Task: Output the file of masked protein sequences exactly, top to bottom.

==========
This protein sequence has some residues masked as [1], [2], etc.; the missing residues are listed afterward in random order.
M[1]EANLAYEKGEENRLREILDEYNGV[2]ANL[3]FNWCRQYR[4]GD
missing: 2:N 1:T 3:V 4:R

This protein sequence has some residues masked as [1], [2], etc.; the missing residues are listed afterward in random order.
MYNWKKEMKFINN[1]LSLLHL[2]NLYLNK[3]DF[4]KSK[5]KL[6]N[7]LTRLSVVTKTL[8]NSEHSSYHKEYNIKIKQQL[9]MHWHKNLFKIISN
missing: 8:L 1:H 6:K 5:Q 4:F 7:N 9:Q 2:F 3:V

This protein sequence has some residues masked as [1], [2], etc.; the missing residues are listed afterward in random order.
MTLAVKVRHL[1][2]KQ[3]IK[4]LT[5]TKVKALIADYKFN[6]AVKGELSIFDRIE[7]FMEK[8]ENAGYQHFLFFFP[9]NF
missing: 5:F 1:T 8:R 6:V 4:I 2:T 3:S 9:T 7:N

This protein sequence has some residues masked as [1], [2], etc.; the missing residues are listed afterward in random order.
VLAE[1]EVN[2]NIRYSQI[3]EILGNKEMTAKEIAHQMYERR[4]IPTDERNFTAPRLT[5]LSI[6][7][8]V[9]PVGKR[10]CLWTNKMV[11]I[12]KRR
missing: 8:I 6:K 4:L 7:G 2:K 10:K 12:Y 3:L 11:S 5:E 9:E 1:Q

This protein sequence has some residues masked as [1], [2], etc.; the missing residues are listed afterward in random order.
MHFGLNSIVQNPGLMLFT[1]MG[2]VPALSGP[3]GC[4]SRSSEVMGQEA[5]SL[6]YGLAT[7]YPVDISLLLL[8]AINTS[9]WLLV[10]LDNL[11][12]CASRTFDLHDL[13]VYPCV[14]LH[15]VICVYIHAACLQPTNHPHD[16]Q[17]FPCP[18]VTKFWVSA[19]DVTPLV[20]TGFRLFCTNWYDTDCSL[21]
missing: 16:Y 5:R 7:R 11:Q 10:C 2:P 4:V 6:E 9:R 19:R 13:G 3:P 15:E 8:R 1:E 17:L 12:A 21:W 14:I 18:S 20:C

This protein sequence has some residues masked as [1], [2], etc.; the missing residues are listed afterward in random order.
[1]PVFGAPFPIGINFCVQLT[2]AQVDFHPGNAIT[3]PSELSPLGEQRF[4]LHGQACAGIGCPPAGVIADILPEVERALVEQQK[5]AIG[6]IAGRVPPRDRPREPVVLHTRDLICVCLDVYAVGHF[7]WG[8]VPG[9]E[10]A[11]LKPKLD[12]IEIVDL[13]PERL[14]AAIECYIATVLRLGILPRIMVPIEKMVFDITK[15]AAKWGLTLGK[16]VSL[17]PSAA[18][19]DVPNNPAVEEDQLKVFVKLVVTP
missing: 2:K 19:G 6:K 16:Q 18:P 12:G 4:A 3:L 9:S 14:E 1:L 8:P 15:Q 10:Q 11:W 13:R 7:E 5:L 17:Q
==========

This protein sequence has some residues masked as [1], [2], etc.; the missing residues are listed afterward in random order.
M[1]EANLAYEKGEENRLREILDEYNGV[2]ANL[3]FNWCRQYR[4]GD
missing: 2:N 1:T 3:V 4:R

This protein sequence has some residues masked as [1], [2], etc.; the missing residues are listed afterward in random order.
MYNWKKEMKFINN[1]LSLLHL[2]NLYLNK[3]DF[4]KSK[5]KL[6]N[7]LTRLSVVTKTL[8]NSEHSSYHKEYNIKIKQQL[9]MHWHKNLFKIISN
missing: 8:L 1:H 6:K 5:Q 4:F 7:N 9:Q 2:F 3:V

This protein sequence has some residues masked as [1], [2], etc.; the missing residues are listed afterward in random order.
MTLAVKVRHL[1][2]KQ[3]IK[4]LT[5]TKVKALIADYKFN[6]AVKGELSIFDRIE[7]FMEK[8]ENAGYQHFLFFFP[9]NF
missing: 5:F 1:T 8:R 6:V 4:I 2:T 3:S 9:T 7:N

This protein sequence has some residues masked as [1], [2], etc.; the missing residues are listed afterward in random order.
VLAE[1]EVN[2]NIRYSQI[3]EILGNKEMTAKEIAHQMYERR[4]IPTDERNFTAPRLT[5]LSI[6][7][8]V[9]PVGKR[10]CLWTNKMV[11]I[12]KRR
missing: 8:I 6:K 4:L 7:G 2:K 10:K 12:Y 3:L 11:S 5:E 9:E 1:Q

This protein sequence has some residues masked as [1], [2], etc.; the missing residues are listed afterward in random order.
MHFGLNSIVQNPGLMLFT[1]MG[2]VPALSGP[3]GC[4]SRSSEVMGQEA[5]SL[6]YGLAT[7]YPVDISLLLL[8]AINTS[9]WLLV[10]LDNL[11][12]CASRTFDLHDL[13]VYPCV[14]LH[15]VICVYIHAACLQPTNHPHD[16]Q[17]FPCP[18]VTKFWVSA[19]DVTPLV[20]TGFRLFCTNWYDTDCSL[21]
missing: 16:Y 5:R 7:R 11:Q 10:C 2:P 4:V 6:E 9:R 19:R 13:G 3:P 15:E 8:R 1:E 17:L 12:A 21:W 14:I 18:S 20:C

This protein sequence has some residues masked as [1], [2], etc.; the missing residues are listed afterward in random order.
[1]PVFGAPFPIGINFCVQLT[2]AQVDFHPGNAIT[3]PSELSPLGEQRF[4]LHGQACAGIGCPPAGVIADILPEVERALVEQQK[5]AIG[6]IAGRVPPRDRPREPVVLHTRDLICVCLDVYAVGHF[7]WG[8]VPG[9]E[10]A[11]LKPKLD[12]IEIVDL[13]PERL[14]AAIECYIATVLRLGILPRIMVPIEKMVFDITK[15]AAKWGLTLGK[16]VSL[17]PSAA[18][19]DVPNNPAVEEDQLKVFVKLVVTP
missing: 2:K 19:G 6:K 16:Q 18:P 12:G 4:A 3:L 9:S 14:E 1:L 8:P 15:Q 10:Q 11:W 13:R 7:E 5:L 17:Q